Advertising Notre Dame: Ad shows ND’s shortcomings
Observer Viewpoint | Monday, September 12, 2005
What kind of image is Notre Dame selling in the new television advertisement? A university that provides higher education? I think not, because it does not say anything about Notre Dame’s academic programs. It does not highlight the wonderful faculty and facility we have. It does not say what the school’s mission statement is. Instead, the commercial successfully sold an image of homogeneity. It perfectly depicts the lack of diversity at Notre Dame, which not only discourages those who cannot identify with the girl in the video to apply, but it also shows disrespect to the minorities at Notre Dame since they are nowhere to be found in this 30-second television advertisement that is supposed to represent Notre Dame.
In the commercial, the white girl who lives in a middle-upper class suburban neighborhood prays that she will get admitted to Notre Dame. What kind of students will this video attract? Definitely not those who grow up in inner cities and constantly struggle with the inequality in the distribution of educational resources and yet manage to score high on the SATs and maintain a 3.8. Definitely not the African American students who study so hard just so that they can be the first ones in their families to attend college. Definitely not Jews or atheists who believe that Notre Dame offers them what they want academically and yet are skeptical about the difference of their religious backgrounds. These students are different and yet they are the kind of students that Notre Dame claims it strives to reach out to. However, not only does this new commercial fail to reach out to students with a diverse background, it sends a clear message telling them not to apply because we don’t want those who hold different opinions and they will never fit in.
In addition, when Julie Flory, an assistant director at the Office of News and Information, states, “It’s hard to craft a message so perfect that no one can dislike it,” she neglects the minorities on campus. They are not Catholic, white or rich, and yet they have chosen to come to this school for the higher education opportunities it provides. They are part of the student body and yet they are not recognized by the administration. Indeed the majority of Notre Dame students are from white, Catholic, middle-upper class families; however, that does not mean Asians, Mormons, gays or people whose parents have three jobs just to keep them in school do not exist here. Oftentimes these marginalized groups are only seen but not heard on campus. In this case, they are not even seen in this commercial, as if Notre Dame does not approve of their presence.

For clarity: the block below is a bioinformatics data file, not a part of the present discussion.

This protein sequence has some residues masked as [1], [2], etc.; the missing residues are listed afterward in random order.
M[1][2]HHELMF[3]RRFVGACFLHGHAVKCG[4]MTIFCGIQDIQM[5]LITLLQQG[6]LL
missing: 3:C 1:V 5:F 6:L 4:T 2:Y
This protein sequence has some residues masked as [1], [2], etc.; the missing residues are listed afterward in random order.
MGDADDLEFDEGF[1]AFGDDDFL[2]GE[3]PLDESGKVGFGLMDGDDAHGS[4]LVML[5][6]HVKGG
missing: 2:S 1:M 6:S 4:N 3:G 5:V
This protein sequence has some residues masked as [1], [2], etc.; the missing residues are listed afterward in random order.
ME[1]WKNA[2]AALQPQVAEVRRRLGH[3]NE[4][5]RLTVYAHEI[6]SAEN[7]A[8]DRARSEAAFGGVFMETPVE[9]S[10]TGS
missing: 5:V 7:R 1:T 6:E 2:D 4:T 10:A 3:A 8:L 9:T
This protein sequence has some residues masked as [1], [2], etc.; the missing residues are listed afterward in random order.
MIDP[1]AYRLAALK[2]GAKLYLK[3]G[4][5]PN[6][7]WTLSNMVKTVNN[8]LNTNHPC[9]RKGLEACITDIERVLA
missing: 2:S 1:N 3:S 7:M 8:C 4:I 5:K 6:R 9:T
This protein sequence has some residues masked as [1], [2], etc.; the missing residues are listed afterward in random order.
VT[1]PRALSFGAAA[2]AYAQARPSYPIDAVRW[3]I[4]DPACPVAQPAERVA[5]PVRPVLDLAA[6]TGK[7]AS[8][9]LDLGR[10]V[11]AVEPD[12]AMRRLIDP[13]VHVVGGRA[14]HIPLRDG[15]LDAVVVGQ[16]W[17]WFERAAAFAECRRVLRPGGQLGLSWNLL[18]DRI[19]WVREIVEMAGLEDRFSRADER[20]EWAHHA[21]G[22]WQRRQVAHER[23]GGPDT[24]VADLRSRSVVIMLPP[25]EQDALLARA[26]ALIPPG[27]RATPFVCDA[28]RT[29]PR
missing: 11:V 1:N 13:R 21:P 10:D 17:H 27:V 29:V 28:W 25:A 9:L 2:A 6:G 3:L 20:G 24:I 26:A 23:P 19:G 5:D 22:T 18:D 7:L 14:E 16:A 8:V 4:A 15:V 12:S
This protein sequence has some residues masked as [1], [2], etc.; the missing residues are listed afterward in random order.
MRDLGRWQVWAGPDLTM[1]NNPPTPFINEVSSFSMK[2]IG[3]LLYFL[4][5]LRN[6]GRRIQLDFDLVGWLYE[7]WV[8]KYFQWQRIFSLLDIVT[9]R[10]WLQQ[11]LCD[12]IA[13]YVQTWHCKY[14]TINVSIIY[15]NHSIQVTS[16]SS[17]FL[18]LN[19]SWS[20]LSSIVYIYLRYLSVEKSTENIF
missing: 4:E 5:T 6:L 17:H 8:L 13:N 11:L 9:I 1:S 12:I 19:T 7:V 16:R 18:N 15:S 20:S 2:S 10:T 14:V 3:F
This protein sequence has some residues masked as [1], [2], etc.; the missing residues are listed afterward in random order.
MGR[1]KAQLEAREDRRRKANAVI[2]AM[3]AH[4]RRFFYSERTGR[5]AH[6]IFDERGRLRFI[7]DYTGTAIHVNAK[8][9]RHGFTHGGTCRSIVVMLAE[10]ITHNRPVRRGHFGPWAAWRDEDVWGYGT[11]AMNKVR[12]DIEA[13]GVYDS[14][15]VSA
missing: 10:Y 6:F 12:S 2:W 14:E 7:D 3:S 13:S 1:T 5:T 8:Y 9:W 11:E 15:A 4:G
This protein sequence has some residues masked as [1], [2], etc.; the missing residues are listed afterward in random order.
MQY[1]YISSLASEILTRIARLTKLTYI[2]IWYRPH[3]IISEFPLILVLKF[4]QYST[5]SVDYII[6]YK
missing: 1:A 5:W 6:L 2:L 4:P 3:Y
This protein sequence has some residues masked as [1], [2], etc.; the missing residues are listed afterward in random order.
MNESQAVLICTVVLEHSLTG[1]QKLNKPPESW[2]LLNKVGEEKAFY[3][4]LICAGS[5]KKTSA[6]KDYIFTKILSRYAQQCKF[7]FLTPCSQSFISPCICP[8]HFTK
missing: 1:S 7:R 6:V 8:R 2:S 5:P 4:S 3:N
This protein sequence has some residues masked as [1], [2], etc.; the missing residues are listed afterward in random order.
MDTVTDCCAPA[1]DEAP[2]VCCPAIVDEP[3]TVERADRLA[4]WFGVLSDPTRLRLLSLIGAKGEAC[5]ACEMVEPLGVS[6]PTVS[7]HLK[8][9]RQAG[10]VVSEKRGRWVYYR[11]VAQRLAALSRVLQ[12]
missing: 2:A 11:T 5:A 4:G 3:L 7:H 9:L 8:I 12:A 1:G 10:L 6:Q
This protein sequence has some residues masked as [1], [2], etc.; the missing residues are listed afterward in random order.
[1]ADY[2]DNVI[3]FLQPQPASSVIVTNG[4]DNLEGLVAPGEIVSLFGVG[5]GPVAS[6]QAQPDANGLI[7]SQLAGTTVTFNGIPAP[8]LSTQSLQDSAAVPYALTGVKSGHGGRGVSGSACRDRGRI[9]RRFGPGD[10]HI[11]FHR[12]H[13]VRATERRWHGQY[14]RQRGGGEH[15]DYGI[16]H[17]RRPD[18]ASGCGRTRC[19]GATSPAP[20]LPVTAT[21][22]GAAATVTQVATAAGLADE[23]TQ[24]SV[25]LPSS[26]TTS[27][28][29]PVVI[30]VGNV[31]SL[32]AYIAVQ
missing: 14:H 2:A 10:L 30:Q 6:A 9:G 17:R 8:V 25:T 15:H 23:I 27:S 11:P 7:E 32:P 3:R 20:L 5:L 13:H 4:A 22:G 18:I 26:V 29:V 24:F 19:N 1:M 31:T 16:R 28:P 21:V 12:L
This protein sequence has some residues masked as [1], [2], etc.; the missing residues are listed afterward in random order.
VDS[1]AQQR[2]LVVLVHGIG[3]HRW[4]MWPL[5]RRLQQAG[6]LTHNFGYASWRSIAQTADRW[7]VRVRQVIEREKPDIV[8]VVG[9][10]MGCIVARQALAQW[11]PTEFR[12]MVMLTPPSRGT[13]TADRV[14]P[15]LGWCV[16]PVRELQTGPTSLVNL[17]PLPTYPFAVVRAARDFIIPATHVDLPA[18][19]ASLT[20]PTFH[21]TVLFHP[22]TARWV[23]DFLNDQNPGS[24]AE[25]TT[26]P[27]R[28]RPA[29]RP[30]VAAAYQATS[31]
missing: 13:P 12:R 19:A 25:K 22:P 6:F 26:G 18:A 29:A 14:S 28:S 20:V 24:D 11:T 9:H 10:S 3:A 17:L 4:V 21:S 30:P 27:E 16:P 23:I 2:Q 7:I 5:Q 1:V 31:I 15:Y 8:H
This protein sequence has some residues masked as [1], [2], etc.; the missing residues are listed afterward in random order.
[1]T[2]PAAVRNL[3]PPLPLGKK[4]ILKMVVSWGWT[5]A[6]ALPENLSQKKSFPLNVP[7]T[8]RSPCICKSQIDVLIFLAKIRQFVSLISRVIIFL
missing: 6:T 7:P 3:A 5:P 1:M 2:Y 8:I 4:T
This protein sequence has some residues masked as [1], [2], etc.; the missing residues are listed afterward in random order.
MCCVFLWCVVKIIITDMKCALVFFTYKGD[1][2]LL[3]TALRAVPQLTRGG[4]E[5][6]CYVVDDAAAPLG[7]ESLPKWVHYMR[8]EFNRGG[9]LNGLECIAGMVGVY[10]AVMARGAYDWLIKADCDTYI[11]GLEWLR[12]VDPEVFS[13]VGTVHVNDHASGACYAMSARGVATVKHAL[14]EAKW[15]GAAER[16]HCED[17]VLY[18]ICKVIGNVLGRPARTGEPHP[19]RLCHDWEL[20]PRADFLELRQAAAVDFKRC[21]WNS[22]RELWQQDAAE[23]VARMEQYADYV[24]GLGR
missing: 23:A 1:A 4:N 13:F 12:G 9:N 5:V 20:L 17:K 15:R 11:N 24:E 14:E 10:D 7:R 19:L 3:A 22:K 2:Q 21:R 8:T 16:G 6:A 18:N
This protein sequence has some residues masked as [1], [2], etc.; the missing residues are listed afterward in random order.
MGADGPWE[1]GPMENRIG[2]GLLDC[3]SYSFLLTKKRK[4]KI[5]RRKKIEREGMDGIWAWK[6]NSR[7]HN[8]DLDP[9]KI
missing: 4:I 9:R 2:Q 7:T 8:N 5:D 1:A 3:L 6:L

Notre Dame tries hard to create an image of “We are ND.” Everyone in this big Notre Dame family is happy and well taken care of. However, who is excluded in this school is evident. Some may argue that it is white, rich and Catholic students are Notre Dame legacies and Notre Dame must carry on this tradition. Sure, Notre Dame can accept any kind of students it wants, but these students will not always live in the Notre Dame bubble. When they graduate, they will realize that there are many different kinds of people in reality. Not everyone shares the same worldviews, not everyone votes for Bush, not everyone is heterosexual, not everyone goes to church and not everyone can afford football tickets.
Diversity has been one thing that Notre Dame tries to increase in the past decade because the school sees the importance of diversity and the advantages it brings. I cannot imagine how this commercial will hurt the efforts and awareness that have been made by students who care about diversity issues. One thing that was right about the commercial is how flawlessly it illustrates the lack of diversity in the student body, as Matt Storin, the associate vice president for News and Information stated -“[The video] shows what Notre Dame is, what it strives to be and how it is different from other universities” – Notre Dame is unique because there is no other school that betrays its mission to increase diversity and neglects the marginalized like Notre Dame does. I wonder when Notre Dame will truly embrace diversity as it says it does. I can only hope for the day when everyone -Latinos, bisexuals and Buddhists – are truly considered part of the Notre Dame family.
Shan-Jan Sarah LiuSenate Diversity Committee ChairpersonseniorPasquerilla WestSept. 8